Before we get to Patrick McIlheran's opinion piece, The Price of Ignoring the Price in Sunday's Milwaukee Journal Sentinel, we should check with our friends at Wisconsin Manufacturing & Commerce (WMC).
Here is the WMC Manufacturers Survey from 2006:
McIlheran attended what he called a 'good government Public Policy Forum,' in Milwaukee, or at least he had something to say about it:
Taxes, of course: These were CEOs, so within minutes someone mentioned that ranking about 40th or so on tax climate doesn't help. Debate the criteria all you want, but the people deciding where the plant goes think they're valid.
Yup, we are still getting this line about taxes, even though WMC's own studies show that taxes are at the bottom of the list - right down there with that other phony issue, tort reform (lawsuit abuse).
McIlheran goes on to address another issue, and this is one that I believe is a legitimate concern: attitude.
Unexpected, however, was how blunt these business leaders were about the underlying attitude..."It's the tone of the place, the tone of the political economy," said John Shiely, head of Briggs & Stratton.... Why expand where the local culture is hostile to the creating of wealth? "It's the vestige of the old Milwaukee Socialist ethic," he says.
There is no question that there is anti-business sentiment in Wisconsin and that it is a serious problem. As I have observed, there are some people who are going to oppose anything, no matter how beneficial it is for the community, if business is behind it.
Changing the anti-business attitude is going to take two efforts. Those of us on the political left are going to have to deal with some of our own.
But the business community needs to do the same. When WMC constantly calls Wisconsin a 'tax hell,' misrepresents the nature of taxation in our state, and then works to shift the tax burden from businesses to residential property owners, they build significant resentment. It should also be noted that conservative voters, whipped up by right-wing talk radio, are as anti-business as their counterparts on the left when it comes time to forging business-public sector partnerships.
Leaders in the Wisconsin business community must stand up to WMC and tell them to put a muzzle on it.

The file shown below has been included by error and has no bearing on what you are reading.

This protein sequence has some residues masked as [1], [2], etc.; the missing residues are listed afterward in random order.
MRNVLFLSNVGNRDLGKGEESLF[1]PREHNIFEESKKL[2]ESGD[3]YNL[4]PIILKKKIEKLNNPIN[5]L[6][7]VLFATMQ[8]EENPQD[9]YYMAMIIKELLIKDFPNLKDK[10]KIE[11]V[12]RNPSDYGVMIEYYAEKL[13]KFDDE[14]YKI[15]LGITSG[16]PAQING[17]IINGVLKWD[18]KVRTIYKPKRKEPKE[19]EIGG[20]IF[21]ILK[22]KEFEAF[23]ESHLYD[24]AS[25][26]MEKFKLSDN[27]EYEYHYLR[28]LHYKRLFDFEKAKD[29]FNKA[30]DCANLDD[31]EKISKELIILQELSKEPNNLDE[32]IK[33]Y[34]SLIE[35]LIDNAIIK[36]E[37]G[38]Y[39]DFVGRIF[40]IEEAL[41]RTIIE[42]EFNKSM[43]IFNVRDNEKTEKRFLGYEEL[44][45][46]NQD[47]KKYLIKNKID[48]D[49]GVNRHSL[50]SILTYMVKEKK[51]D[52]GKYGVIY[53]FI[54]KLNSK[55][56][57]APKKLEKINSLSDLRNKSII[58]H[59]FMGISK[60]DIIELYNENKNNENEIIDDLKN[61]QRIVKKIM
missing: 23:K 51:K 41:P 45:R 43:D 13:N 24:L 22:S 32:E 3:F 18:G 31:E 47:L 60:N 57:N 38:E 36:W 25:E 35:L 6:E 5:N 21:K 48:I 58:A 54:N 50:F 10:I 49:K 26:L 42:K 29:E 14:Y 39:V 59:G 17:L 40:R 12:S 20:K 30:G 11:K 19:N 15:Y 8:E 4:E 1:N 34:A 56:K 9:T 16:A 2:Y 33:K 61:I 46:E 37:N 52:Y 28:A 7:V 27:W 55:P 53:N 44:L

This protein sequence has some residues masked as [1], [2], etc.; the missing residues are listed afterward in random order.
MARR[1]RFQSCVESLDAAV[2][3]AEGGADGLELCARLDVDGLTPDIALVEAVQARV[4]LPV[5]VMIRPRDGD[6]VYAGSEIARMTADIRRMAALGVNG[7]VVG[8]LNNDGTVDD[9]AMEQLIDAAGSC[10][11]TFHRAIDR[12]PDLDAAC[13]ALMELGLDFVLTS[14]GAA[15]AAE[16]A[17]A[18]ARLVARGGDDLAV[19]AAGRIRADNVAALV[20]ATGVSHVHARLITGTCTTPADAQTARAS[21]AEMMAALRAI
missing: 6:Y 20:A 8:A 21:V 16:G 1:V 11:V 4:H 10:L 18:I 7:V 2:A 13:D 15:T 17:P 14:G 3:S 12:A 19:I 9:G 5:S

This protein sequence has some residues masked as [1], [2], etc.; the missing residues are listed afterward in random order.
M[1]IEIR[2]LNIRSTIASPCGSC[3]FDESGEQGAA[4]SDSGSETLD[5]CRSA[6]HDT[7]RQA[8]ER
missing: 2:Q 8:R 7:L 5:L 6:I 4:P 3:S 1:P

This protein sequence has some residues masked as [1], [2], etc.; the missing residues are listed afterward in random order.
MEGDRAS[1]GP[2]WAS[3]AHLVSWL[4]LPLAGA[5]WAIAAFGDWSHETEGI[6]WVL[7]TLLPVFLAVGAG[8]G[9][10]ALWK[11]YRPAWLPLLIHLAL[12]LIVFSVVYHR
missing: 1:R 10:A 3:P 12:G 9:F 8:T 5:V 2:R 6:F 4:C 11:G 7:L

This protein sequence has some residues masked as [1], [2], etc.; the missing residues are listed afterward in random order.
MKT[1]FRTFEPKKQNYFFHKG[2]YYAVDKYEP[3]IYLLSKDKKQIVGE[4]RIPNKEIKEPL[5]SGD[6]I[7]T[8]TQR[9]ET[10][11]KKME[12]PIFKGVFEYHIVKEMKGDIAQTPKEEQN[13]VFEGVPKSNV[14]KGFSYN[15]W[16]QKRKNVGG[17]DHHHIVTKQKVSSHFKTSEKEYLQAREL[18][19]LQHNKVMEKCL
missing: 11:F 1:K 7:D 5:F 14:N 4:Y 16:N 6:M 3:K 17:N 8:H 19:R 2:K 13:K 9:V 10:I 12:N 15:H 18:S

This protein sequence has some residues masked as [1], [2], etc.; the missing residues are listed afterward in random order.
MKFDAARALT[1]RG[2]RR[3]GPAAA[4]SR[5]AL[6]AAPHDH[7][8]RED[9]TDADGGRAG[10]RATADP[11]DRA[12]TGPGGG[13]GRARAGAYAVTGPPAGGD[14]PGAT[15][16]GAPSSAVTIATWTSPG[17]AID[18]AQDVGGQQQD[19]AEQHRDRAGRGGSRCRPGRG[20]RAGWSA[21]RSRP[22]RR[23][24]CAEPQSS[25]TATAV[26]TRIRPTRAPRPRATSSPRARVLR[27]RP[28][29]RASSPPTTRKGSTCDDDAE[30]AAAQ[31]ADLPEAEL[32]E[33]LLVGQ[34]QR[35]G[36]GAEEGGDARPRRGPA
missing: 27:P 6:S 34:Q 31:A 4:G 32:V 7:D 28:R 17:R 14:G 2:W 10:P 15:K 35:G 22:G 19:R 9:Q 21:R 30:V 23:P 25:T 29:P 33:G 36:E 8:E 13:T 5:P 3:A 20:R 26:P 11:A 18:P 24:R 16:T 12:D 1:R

As for "vestige of the old Milwaukee Socialist ethic," it was during those one hundred years that Milwaukee became a mighty industrial giant. Fairness, equitable taxation, worker protections, and industrial growth all occurred simultaneously. And arguments that in this new international economy we are going to have duplicate working conditions in China are not going to cut it.
Fortunately, there are regional alliances of business, government and organized labor who are ignoring the WMC party line and working to make Wisconsin work.
Milwaukee 7- The Milwaukee7, launched in September 2005, was formed to create a regional, cooperative economic development platform for the seven counties of southeastern Wisconsin.
The New North - Their mission is to harness and promote the region's resources, talents and creativity for the purposes of sustaining and growing the regional economy.
Thrive - Madison Region "The eight-county Madison Region of Wisconsin is the ideal place for your business and your family to thrive. Our unique geographical placement is at the apex of the world's largest freshwater resource (the Great Lakes Basin) and some of the richest farmland in the world. This natural abundance shapes our cultures, our communities, and our economic drivers."
Did anyone else attend this conference? All that came out of it was whining and complaining? There was no recognition of the positive things being done by Governor Doyle, M 7, and other leaders?
End note: please send me links to the other regional economic development partnerships and I will post them here.
Update 11:00 am: Yesterday Whallah!, the all seeing, all knowing mother of all blogs, posted: It Taxes The Mind, jumping all of us on the tax issue.